This Programme, which seeks to support the creation of new tourism enterprises or the development of existing tourism enterprises in the rural community tourism sector, is an ILO initiative in collaboration with the Vice-Ministry of Tourism of the Ministry of Productive Development and Plural Economy (MDPyEP).
“Through this programme, we aim to build capacities to promote sustainable tourism with decent work and social dialogue for men, women and youth from local communities and migrant workers in BoliviaEfraín Quicaña, Rural Economy Specialist, ILO Regional Office for Latin America and the Caribbean
The main step towards promoting the creation and development of rural community-based tourism enterprises and generating new and better jobs in rural areas is to strengthen the national capacity to implement the TRC-TD Programme in Bolivia. The 28 professionals who are being trained as trainers of this methodology will undergo three stages of training that will lead to their international certification.
“For us, the joint work that with the ILO has been important to strengthen capacities that can promote the reactivation and generation of opportunities in the community tourism sector in BoliviaJosé Luis Gerónimo, specialist of the Vice-Ministry of Tourism
During the first stage of the virtual training, participants addressed issues related to decent work, occupational safety and health, social dialogue, workers' rights, international labour standards, community-based rural tourism and supply design.
In the second stage of the training, participants attended a face-to-face workshop in the city of Cochabamba, together with a team of specialists from the International Training Centre of the ILO (ITCILO), as well as the ILO and the Vice-Ministry of Tourism of Bolivia. Here, the future trainers acquired more specific knowledge on rural community-based tourism. They discussed about its characteristics, the conditions that a community and territory should have to develop this type of tourism. Likewise, the training also looked into which tools can be used to identify resources and services to generate ideas for tourism products, and how to guide the community and its inhabitants in developing tourism products.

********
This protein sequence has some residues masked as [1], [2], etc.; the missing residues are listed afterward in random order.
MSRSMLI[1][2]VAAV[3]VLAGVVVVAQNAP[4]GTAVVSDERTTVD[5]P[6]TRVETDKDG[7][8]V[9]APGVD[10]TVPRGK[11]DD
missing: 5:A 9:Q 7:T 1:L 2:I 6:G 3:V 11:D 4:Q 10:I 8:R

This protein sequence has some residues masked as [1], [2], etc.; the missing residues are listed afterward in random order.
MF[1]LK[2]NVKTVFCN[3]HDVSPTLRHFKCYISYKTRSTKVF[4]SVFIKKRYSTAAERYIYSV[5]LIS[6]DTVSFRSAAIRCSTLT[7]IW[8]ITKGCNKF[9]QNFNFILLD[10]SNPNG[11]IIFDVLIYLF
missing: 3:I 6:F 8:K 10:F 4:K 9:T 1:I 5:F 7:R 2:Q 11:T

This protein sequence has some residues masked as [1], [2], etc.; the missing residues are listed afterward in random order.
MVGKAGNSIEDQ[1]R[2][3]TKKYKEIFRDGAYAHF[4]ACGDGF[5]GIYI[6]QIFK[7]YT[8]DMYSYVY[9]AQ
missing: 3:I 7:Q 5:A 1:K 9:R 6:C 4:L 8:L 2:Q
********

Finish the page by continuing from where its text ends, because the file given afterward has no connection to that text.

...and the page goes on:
During the face-to-face training, learning sessions were complemented with strategic tools that promote and strengthen the links between community-based rural tourism with national and international markets; as well as how this type of tourism can contribute in diversifying the options to generate more and better jobs in rural areas.
In addition, the ILO’s SCORE Phase IV Project provided inputs on the benefits of moving towards formality and why it is key to train SMEs on productivity and how economic units can contribute to the transition towards a greener economy by providing greener products and services in the tourism sector.
“The objective of the Training of Trainers (ToT) process has been to build capacity at the national level to use the ILO’s training package. Now, the group of participants will be able to implement the Programme in their regions and to leverage community-based rural tourism as an engine for sustainable development and for the creation of decent employmentMaría José Mallo, ITCILO
Currently, in the third training stage, each participant will replicate the training contents with tourism enterprises at the local level, so as to demonstrate the knowledge acquired, transfer strategic tools to counterparts that also work in the community-based rural tourism sector, and certify themselves as trainers.
The ILO's Rural Community-based Tourism and Decent Work Entrepreneurship Training Programme (TRC-TD) is part of the ILO's strategy to support the generation of productive employment and decent work in rural areas of Latin American countries. Strengthening the capacities of rural community-based tourism enterprises to become more resilient, inclusive and sustainable will guarantee rights at work, promote social justice, extend social protection and foster social dialogue for the generation of new and better jobs in rural areas of Bolivia.